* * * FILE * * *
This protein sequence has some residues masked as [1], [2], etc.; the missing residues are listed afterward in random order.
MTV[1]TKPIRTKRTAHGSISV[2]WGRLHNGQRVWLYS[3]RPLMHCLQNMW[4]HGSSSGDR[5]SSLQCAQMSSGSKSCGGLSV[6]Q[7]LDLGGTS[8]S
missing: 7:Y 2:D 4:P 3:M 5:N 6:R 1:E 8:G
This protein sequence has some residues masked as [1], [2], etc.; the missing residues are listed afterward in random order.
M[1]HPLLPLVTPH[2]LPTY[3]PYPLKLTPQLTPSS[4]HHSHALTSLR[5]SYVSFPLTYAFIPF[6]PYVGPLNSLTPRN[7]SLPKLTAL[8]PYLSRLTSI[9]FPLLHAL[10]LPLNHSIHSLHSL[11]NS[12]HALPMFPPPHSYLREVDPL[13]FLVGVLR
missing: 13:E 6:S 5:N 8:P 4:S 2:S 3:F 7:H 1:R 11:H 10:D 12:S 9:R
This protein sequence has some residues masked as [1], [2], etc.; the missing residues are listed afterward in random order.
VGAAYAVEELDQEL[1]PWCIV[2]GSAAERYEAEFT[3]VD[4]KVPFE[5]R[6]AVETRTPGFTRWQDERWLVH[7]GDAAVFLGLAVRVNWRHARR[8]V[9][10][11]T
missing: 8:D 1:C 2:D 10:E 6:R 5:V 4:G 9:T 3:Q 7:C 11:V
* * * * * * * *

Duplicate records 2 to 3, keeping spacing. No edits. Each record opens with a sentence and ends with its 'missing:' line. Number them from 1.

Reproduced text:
This protein sequence has some residues masked as [1], [2], etc.; the missing residues are listed afterward in random order.
M[1]HPLLPLVTPH[2]LPTY[3]PYPLKLTPQLTPSS[4]HHSHALTSLR[5]SYVSFPLTYAFIPF[6]PYVGPLNSLTPRN[7]SLPKLTAL[8]PYLSRLTSI[9]FPLLHAL[10]LPLNHSIHSLHSL[11]NS[12]HALPMFPPPHSYLREVDPL[13]FLVGVLR
missing: 13:E 6:S 5:N 8:P 4:S 2:S 3:F 7:H 1:R 11:H 10:D 12:S 9:R
This protein sequence has some residues masked as [1], [2], etc.; the missing residues are listed afterward in random order.
VGAAYAVEELDQEL[1]PWCIV[2]GSAAERYEAEFT[3]VD[4]KVPFE[5]R[6]AVETRTPGFTRWQDERWLVH[7]GDAAVFLGLAVRVNWRHARR[8]V[9][10][11]T
missing: 8:D 1:C 2:D 10:E 6:R 5:V 4:G 9:T 3:Q 7:C 11:V